Human Embryonic Stem Cell Therapy Restores Hope for Amanda

January 11 – January 26, 2008


Tami in our cozy 12’x10′ hospital room


Delhi Ellie

First two weeks, January 11 – January 26, 2008

Saturday, January 26, 2008 – Republic Day in India (and Australia Day too!)

Today the Australian headlines read:  Beer, Barbies and Babes.  Aussie, Aussie, Aussie…Oi, Oi, Oi…  I don’t think the Indian’s have such a chant for their holiday (or I haven’t yet heard it).  Every noise seems to be drowned out by constant horn honking abuzz with traffic zooming by and an aircraft roaring overhead.  Silence doesn’t exist in Delhi.  Now that I am a tiny bit more seasoned to the racket and frenetic pace of this absurd city, I’ve learned that peace must come from within.  I see it in every person on the street.  That calm equanimity and air of happiness emanates from the gaze of a homeless woman sitting on the curb; to the security guard in front of the hospital; to the auto rickshaw driver quietly sitting in seven lanes of smog-filled traffic.  In the four months I have been gone from this city, nothing has changed.  Delhi will always be chaotic, yet life flows here.  I am dumbfounded by this paradoxical dance…hysteria entwined with serenity. 

If a chant exists to celebrate Republic Day in India, it’s most likely permeated with “Om” in a rhythm that is more Godly and spiritual that resonates with the soul. 

Tonight, we’ll celebrate Australia Day with some Aussie friends foregoing the traditional Barbie for a still-somewhat-westernized-dinner of lamb minus cumin, coriander and turmeric, ending with a promised apple pie and ice-cream for dessert.  Yes, very Aussie, which my belly is hungry for after two weeks of curry.  Mmmmm.  I must say, with fingers crossed in fear of jinxing myself, that my clothes are stain-free of saffron and bright yellow curry.  Alex Shaw has invited us to dinner with her hubbie, David, and their two kids, Laura and Jack.  David has very aggressive and debilitating ALS yet he is putting up a stellar fight.  The family opted to sell their home in Australia and move to India to receive Human Embryonic Stem Cell therapy from Dr. Shroff.  It seems to be the only treatment that is keeping David alive infusing his life and his family with hope.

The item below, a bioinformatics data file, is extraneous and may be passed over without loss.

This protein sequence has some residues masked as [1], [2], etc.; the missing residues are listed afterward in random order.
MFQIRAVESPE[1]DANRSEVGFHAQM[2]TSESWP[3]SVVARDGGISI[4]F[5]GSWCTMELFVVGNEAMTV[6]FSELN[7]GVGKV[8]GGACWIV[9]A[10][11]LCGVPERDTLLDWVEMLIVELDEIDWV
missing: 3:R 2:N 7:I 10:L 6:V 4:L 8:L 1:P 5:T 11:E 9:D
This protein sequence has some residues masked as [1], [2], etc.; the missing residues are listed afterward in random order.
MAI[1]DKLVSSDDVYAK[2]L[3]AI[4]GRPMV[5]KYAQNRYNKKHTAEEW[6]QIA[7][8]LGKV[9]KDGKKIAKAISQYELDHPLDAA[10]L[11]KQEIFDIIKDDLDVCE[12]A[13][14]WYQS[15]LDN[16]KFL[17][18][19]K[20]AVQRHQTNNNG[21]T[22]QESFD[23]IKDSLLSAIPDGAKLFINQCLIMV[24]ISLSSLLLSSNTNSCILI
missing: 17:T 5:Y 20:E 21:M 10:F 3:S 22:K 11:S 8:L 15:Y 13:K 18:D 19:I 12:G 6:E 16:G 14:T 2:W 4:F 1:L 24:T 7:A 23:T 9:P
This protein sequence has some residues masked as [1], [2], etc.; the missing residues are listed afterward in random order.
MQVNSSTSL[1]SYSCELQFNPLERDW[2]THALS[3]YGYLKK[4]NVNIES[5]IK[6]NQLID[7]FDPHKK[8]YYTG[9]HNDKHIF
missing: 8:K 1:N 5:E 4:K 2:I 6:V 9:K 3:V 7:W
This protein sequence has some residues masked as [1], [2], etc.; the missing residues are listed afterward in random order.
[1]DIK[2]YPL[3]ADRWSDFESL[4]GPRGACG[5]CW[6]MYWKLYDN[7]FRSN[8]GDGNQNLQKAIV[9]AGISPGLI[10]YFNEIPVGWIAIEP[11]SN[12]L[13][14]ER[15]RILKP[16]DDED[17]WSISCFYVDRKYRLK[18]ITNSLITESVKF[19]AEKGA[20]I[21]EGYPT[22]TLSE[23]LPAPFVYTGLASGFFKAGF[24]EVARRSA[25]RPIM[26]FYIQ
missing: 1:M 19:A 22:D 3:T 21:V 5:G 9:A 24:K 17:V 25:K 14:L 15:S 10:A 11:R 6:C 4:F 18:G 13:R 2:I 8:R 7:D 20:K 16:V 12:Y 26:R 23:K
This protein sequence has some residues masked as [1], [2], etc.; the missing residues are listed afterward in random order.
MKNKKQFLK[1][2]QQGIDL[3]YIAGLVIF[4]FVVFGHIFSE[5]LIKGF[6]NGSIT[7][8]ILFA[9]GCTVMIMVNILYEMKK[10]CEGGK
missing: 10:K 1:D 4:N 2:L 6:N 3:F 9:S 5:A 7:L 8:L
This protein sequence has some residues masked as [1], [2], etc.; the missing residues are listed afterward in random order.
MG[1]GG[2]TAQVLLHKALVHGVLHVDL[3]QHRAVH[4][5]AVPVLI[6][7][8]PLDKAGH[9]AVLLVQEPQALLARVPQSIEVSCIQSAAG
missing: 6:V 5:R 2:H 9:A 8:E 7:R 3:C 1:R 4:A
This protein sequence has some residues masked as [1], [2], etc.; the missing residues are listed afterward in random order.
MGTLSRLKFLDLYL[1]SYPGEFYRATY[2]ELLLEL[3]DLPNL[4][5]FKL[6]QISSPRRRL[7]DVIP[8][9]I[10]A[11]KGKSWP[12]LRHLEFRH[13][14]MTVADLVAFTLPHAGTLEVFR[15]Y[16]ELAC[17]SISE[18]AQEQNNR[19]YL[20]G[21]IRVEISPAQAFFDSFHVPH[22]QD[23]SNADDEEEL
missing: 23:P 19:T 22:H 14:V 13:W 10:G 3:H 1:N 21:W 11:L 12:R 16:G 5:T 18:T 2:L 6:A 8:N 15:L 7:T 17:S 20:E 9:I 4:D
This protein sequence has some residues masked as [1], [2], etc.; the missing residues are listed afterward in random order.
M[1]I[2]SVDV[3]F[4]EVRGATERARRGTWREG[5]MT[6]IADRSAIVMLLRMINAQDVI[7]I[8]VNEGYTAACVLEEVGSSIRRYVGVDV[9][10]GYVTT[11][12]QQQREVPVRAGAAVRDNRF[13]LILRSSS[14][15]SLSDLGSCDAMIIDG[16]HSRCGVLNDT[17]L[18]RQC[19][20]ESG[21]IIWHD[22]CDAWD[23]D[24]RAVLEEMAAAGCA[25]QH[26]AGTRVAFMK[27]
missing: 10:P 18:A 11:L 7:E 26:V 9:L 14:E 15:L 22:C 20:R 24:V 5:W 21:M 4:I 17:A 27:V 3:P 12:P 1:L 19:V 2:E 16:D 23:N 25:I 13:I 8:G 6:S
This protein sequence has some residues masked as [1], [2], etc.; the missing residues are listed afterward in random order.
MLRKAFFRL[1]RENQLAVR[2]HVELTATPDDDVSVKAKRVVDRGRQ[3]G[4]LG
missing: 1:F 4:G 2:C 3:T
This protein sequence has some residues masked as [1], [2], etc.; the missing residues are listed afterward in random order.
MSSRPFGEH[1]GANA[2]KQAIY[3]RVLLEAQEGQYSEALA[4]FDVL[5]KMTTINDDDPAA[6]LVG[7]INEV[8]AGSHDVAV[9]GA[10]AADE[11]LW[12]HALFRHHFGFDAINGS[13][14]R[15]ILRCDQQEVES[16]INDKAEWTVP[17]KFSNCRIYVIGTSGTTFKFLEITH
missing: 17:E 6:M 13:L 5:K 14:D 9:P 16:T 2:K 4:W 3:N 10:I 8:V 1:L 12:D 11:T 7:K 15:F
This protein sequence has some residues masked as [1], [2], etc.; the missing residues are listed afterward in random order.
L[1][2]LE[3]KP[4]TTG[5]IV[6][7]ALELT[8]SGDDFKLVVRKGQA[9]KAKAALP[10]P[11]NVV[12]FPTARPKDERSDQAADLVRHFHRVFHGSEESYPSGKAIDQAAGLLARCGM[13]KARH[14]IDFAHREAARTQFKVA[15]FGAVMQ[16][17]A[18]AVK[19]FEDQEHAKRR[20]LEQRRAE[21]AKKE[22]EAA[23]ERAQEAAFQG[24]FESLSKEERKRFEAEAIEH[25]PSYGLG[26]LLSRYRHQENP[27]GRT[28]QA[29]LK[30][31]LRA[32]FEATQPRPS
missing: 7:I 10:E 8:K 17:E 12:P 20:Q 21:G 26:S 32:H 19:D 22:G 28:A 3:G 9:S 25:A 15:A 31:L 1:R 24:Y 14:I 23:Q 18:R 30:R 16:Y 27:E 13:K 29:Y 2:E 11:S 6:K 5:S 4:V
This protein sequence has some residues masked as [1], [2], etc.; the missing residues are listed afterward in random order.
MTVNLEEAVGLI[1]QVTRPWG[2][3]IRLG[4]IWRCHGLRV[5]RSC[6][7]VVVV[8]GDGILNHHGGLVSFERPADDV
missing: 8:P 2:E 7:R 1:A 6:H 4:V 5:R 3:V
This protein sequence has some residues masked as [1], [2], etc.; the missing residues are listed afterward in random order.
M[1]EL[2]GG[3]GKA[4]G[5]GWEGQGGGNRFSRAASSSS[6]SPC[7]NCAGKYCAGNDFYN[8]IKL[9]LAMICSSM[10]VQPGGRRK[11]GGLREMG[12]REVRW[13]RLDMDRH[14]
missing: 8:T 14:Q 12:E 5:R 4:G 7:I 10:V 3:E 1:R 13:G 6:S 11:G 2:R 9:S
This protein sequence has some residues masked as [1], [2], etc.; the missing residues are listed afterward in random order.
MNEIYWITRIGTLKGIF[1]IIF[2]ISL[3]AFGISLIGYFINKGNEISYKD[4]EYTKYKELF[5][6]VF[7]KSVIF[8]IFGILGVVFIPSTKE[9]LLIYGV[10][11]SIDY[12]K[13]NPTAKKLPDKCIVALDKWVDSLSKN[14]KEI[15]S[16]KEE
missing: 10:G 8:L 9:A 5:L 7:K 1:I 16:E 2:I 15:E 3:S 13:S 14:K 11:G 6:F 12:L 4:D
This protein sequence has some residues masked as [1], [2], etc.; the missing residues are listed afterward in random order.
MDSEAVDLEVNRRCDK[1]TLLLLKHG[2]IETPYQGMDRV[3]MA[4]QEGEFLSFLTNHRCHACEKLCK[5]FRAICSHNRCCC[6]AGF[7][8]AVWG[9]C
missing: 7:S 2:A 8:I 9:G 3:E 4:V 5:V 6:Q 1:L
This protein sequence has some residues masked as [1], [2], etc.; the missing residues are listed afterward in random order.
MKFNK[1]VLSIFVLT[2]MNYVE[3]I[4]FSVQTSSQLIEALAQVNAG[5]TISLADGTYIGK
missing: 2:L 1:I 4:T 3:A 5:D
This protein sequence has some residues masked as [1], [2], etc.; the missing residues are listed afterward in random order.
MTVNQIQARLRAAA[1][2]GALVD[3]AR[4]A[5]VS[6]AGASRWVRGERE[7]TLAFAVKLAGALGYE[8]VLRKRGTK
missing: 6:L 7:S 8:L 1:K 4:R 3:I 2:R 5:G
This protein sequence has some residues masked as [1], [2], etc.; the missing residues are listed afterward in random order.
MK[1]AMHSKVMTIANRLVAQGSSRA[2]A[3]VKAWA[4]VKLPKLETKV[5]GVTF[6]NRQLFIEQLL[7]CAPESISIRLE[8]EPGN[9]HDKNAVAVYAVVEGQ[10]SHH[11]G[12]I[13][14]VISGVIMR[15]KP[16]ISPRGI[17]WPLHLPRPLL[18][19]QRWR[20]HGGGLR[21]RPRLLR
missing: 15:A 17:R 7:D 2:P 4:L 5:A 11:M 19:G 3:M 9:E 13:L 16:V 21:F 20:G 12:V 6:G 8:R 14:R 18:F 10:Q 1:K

January 26 celebrates India’s establishment as a Republic in 1950.  Mahatma Ghandi, India’s greatest advocate for a nonviolent passage to Independence from Britain, called the people to work toward independence on this day in 1930.  The celebration lasts for three days.  While Delhi never comes to a standstill, many of the streets are closed; a terrorist alert is imposed upon the city; a parade showing off India’s military tanks, missiles, camels, and elephants is broadcast on National television; and Dr. Geeta’s patients don’t have physical therapy!   Chavi was granted a day to sleep in.  During our PT session yesterday she mentioned that she had purposely requested her Mummy not to wake her this morning so she could rest in delicious heaven—a rarity for my blessed physical therapist who works diligently six days a week.  When I woke at 7:53 this morning, I prayed Chavi was sleeping sweetly and soundly.  One consolation for today:  I still get my daily IM (intramuscular) injections of stem cells, regardless of the holiday.